A magnitude 6.1 earthquake hit offshore Batangas south of Metro Manila on Sunday morning.
According to the Philippine Institute of Volcanology and Seismology, the tremor occurred at 5:50 a.m. with an epicenter of 18 kilometers off the coast of Calatagan, Batangas.
Of tectonic origin, which is caused by the movement of the earth’s crust, the quake, 22 minutes after sunrise, had a depth of 122 kilometers.
Intensity 4 was felt in Batangas’ Calatagan, while Metro Manila’s Quezon City and Pasay City Pasig City; Cavite’s Tagaytay City, Mendez, Amadeo and Alfonso, and Bulacan’s Obando felt intensity 3.
Intensity 2 was recorded in Bataan’s Abucay, Bataan; Nueva Ecija’s Gapan City; Zambales’ Castillejos, Zambales; Metro Manila’s Mandaluyong City, Manila City and Makati City, and Rizal’s Tanay.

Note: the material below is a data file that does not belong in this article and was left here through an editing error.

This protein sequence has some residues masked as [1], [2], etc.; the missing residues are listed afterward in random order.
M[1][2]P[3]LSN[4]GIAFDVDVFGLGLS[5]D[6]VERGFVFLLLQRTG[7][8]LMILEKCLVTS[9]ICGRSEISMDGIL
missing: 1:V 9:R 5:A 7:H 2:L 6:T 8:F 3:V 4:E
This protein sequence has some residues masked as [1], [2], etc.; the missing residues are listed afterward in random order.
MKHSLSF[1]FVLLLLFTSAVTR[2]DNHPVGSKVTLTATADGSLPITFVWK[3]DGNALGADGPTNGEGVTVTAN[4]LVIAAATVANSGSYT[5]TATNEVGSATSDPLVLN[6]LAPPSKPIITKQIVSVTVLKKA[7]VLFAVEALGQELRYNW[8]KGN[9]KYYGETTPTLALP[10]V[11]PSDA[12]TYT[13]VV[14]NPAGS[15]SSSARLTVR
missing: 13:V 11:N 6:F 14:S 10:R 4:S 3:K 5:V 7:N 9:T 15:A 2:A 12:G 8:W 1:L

“The quake was not felt that strong due to its depth,” Phivolcs director Renato Solidum said.
Damage and aftershocks are expected, he noted.
The quake was triggered by the sliding of the Eurasian Plate against the Manila Trench, Phivolcs said.
The Philippines lies along the Pacific Ring of Fire, which causes the country to have frequent seismic and volcanic activity.
Many earthquakes of smaller magnitude occur very regularly due to the meeting of major tectonic plates in the region.
Every year, the Philippines encounters about 2,000 earthquakes. Most of them are weak, but about 12 percent are felt.
Experts say earthquakes are the result of sudden movement along faults within the Earth.
The movement releases stored-up “elastic strain” energy in the form of seismic waves, which propagate through the Earth and cause the ground surface to shake.